A Sociolinguistic History of Early Identities in Singapore: by Phyllis Ghim-Lian Chew PDF

Asia

By Phyllis Ghim-Lian Chew

ISBN-10: 113701234X

ISBN-13: 9781137012340

ISBN-10: 1349436577

ISBN-13: 9781349436576

What function does race, geography, faith, orthography and nationalism play within the crafting of identities? What are the origins of Singlish? This e-book bargains a radical research of previous and new identities in Asia's so much worldwide urban, tested during the lens of language.

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Extra info for A Sociolinguistic History of Early Identities in Singapore: From Colonialism to Nationalism

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The major racial classes as depicted by the 19th century census such as the “Caucasians”, the “Orientals” (Chinese, Arabs and other Asians) and the “Natives” (Malays from different regions) were allocated separate settlement areas. For example, the Caucasians were found mostly in Tanglin, the Malays along the Rochor River and in Geylang, the Arabs in Arab Street, the Bugis in Bugis Street and the Chinese in Chinatown. As for the Indians, they were concentrated in Chulia Street, High Street, Market Street, the naval base in Sembawang, the railway/port areas of Tanjong Pagar and the Serangoon Road area (Bhattacharya, 2011).

I have found them horribly lazy, dreadful liars and incurable thieves. About the Chinese, his comments were, typically: It is pleasant to see the Chinaman in the Straits developing into something very different from this, and that he can, under favourable circumstances, become as sleek, gifted with nerves as sensitive as could be wished. The moral fibre may possibly be put into him by and by. A little strain of Malay blood seems to vastly improve the Chinaman. With a similar viewpoint, the British planter/miner/agriculturalist Warnford-Lock (1907: 32–32) pens the following: By nature, the Malay is an idler, the China man is a thief and the Indian is a drunkard.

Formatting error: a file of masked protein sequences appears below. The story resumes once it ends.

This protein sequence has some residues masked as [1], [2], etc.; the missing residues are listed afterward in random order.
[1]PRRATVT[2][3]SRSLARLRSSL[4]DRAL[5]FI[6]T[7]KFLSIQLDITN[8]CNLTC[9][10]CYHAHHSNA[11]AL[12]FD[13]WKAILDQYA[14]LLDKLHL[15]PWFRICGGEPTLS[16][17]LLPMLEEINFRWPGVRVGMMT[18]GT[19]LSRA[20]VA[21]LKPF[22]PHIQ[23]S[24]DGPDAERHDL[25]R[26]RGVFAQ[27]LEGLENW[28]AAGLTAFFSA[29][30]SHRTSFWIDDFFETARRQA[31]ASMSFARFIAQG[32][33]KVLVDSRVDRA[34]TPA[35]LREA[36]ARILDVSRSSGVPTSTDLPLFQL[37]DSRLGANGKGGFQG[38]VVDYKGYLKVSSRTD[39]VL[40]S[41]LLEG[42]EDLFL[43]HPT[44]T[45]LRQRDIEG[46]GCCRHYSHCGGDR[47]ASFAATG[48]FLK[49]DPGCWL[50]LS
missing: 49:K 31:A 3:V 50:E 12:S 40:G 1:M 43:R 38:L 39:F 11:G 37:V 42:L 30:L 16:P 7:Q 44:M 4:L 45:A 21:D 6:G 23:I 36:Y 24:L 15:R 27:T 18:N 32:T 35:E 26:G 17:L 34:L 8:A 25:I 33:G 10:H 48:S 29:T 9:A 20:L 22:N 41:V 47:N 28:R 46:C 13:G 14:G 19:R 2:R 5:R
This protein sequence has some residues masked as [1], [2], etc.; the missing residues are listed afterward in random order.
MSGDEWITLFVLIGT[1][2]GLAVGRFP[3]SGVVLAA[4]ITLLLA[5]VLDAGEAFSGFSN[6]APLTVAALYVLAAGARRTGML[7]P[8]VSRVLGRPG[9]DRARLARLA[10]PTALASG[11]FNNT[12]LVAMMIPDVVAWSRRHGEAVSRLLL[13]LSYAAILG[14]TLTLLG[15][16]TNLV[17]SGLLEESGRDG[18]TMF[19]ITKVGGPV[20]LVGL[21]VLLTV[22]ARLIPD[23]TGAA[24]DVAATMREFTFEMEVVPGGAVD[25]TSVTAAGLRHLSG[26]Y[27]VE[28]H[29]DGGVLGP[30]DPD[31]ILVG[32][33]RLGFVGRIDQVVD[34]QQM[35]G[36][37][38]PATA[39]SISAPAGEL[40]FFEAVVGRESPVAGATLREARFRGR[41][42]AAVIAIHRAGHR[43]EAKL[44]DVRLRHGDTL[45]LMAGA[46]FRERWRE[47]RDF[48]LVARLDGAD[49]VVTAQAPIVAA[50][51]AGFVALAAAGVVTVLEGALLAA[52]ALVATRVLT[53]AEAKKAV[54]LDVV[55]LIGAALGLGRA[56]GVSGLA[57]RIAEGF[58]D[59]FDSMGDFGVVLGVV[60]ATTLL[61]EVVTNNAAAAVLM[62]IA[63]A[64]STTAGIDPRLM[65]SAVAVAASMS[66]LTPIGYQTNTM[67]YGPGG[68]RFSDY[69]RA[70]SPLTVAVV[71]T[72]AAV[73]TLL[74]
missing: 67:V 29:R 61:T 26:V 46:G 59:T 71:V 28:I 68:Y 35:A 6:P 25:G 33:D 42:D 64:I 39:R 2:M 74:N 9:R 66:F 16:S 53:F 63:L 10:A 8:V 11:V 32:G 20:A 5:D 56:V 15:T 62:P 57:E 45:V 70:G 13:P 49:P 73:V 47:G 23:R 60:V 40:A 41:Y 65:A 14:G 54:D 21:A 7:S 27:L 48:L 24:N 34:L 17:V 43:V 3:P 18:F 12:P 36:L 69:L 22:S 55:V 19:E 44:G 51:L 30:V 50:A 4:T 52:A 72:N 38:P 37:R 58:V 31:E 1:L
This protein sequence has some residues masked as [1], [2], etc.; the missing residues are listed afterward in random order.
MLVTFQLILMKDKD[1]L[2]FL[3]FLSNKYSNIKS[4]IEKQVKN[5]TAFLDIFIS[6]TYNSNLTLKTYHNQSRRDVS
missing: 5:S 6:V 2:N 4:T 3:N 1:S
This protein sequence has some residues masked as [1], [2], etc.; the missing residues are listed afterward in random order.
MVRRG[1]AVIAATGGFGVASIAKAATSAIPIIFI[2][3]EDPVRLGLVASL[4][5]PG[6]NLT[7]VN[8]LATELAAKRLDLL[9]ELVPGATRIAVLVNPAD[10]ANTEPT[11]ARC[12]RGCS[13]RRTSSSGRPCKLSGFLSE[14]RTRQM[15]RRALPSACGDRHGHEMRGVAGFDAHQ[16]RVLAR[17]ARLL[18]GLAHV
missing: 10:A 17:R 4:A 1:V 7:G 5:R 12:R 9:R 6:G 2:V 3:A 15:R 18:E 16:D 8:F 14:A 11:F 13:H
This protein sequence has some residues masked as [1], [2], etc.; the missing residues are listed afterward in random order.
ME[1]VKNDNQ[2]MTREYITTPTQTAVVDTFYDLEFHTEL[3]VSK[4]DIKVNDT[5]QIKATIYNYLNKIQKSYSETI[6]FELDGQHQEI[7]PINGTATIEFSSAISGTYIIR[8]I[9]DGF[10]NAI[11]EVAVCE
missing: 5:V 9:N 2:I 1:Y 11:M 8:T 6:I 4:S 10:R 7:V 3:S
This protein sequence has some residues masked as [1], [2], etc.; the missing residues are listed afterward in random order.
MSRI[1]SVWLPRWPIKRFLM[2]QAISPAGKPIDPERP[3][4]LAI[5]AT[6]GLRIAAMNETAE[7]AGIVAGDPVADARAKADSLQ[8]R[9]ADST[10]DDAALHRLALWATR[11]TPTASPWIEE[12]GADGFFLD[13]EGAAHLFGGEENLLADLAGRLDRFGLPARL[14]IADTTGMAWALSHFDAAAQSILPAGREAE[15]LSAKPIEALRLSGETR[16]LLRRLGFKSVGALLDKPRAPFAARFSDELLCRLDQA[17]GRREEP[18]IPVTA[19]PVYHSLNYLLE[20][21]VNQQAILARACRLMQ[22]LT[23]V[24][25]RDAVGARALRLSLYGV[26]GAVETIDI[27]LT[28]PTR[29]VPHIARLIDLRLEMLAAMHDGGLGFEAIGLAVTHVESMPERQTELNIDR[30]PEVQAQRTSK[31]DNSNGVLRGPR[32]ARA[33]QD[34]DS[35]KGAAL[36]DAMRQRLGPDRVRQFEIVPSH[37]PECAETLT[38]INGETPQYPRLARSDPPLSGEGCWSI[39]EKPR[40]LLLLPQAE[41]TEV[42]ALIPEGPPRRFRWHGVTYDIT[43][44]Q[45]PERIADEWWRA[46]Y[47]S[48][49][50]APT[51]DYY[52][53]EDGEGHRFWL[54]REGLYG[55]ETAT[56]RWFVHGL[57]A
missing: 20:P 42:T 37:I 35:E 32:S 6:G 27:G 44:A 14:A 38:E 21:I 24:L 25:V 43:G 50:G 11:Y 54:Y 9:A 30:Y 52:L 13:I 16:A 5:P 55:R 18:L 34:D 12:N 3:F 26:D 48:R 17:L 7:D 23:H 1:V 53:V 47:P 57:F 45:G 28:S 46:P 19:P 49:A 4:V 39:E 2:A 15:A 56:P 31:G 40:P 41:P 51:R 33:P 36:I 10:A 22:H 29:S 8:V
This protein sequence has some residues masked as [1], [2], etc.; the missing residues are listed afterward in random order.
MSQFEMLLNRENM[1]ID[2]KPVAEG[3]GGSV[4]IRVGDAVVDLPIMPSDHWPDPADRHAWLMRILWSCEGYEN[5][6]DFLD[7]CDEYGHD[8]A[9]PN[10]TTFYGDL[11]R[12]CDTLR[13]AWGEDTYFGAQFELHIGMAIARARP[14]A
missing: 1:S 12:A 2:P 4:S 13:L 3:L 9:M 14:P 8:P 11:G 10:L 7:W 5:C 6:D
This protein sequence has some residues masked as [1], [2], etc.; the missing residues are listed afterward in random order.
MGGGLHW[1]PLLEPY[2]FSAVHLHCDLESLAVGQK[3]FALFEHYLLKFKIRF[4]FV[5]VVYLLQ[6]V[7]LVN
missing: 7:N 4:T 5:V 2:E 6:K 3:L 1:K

Hoon, 2008). The introduction of census taking in Singapore became a convenient way to reinforce race and ethnicity as a scientific concept in popular thought (Hirschman, 1987: 565). ). There were two lists: one list placed Europeans and Americans at the top, followed by Armenians, Jews, and then Eurasians. The second was an alphabetical list from Abyssinians to Singhalese. Like races, languages were also assigned their own hierarchies so that while colonial subjects could still be recognized as humans, they were deficient (Errington, 2008).

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A Sociolinguistic History of Early Identities in Singapore: From Colonialism to Nationalism by Phyllis Ghim-Lian Chew


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